Happy Building Safety Month! This low-profile observance, an international celebration of safe and sound structures, rarely gets noticed outside of the industry. It’s the unsung understudy to causes nearer and dearer to people’s hearts like ice cream, talking like pirates, even Ferris wheels.
Yet buildings play an ever-present and vital role in our lives. We rely on building codes, the precision of engineering, and the integrity and workmanship of contractors to make sure our homes, businesses, schools, entertainment venues and places of workshop will stay standing to keep us safe – no matter what happens.
There seems to be a day for everything. January is National Soup Month. April is National Math Awareness Month. Most observances are geared for fun, but in general, those that are more popular tend to be tied to important causes that affect the health, safety and social well-being of people and the environment.
A social and environmental cause
I’ve seen that building safety is a very important social and environmental cause. It’s one I have advocated for all my life.
Our built environment provides the stability we need to maintain our quality of life – providing us with homes, schools, social services, and commerce. Unfortunately, many of our most vulnerable buildings are older, weaker structures that make up a disproportionately large part of our state’s more affordable housing stock.
Housing affordability today is a critical problem in California, which ranks as the second most expensive state in the nation, behind Hawaii. In Orange County more than 56% of the population spends more than one-third of its income on rent. The situation is pretty much the same in other urban areas of the state.
The Journal of Public Economics found that major earthquakes have a disproportionate impact on people of lower-economic demographics. Researchers Nejat Anbarci, Monica Escaleras and Charles Register found strong correlations between wealth and resiliency, citing the discrepancy as a matter of social justice. The researchers called on government to help ensure a more even application of building safety codes and retrofits, stating, “The ultimate lesson therefore is that building and development is simply not a physical process – government institutions and social processes must develop in parallel, to keep up with the physical demands and assure minimum acceptable standards of construction and public safety.”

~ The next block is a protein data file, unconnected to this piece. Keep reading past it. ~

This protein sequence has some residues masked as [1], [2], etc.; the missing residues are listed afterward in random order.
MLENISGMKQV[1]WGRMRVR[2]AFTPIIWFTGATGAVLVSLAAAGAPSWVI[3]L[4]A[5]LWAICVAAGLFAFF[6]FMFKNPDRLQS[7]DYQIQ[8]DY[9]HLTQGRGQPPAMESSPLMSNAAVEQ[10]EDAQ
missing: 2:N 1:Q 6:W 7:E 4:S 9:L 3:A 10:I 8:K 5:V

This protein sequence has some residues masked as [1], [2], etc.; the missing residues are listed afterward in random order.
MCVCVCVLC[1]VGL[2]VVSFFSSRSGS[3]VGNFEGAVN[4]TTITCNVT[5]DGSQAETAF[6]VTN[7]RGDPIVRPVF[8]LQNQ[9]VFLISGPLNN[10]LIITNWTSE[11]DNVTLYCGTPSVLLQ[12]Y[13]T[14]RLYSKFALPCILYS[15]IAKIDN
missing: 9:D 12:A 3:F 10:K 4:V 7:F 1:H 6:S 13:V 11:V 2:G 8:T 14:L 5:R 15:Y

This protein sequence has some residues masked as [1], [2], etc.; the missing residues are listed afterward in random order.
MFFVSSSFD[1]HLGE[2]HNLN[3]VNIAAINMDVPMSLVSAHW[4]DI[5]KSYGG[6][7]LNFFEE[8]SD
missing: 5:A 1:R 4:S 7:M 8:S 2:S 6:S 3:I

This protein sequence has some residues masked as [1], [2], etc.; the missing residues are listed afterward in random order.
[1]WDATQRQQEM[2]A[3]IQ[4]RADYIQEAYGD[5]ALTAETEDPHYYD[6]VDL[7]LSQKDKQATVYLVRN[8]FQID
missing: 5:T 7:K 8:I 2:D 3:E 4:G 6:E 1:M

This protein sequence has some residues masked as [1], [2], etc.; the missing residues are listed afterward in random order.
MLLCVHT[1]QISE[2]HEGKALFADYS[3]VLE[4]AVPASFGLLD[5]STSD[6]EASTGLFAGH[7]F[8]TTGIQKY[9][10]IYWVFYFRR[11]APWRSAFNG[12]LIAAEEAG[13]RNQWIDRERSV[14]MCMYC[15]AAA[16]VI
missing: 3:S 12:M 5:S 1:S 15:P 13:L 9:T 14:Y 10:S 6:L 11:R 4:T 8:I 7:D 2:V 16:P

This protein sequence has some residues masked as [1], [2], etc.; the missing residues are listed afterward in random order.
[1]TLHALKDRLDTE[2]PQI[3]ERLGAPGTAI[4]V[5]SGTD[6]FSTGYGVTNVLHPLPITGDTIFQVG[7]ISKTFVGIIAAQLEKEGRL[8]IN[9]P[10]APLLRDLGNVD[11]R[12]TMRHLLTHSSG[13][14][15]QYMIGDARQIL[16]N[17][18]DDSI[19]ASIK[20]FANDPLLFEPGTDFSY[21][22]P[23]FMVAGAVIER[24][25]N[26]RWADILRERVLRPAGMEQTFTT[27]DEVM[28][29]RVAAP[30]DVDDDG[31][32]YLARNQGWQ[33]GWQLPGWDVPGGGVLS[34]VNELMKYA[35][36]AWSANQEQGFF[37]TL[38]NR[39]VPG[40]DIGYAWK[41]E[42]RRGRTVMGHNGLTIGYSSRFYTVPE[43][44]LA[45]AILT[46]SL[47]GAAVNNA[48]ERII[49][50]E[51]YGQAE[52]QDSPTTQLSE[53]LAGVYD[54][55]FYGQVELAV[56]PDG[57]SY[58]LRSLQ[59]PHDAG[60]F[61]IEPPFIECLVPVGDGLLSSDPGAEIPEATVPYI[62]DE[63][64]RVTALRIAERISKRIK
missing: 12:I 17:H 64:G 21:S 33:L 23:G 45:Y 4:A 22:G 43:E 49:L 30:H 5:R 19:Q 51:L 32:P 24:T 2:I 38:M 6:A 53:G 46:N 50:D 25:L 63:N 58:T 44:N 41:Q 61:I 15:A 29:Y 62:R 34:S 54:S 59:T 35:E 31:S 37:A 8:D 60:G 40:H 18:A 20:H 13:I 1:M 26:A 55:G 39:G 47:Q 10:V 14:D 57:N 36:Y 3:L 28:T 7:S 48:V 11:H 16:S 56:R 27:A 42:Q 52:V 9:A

Building safety is also an environmental issue. When our homes and businesses are no longer inhabitable, they must be demolished. And in cases of widespread destruction – like an earthquake – there would not be enough space available to dispose of the crumbled rubble, which would likely contain lead and asbestos due to the age of the fallen structures.
Building Safety Month is an international campaign that takes place each May to raise awareness about building safety and to reinforce the need for the adoption of modern, regularly updated building codes that support safe and sustainable structures. For more information, visit the International Code Council website at iccsafe.org.
Are you curious about the safety of your building? If so, feel free to reach out to Optimum Seismic. We can arrange a complimentary assessment of your building providing the information you need to make the decision that is right for you. Visit optimumseismic.com, or call us at 833-978-7664 to learn more.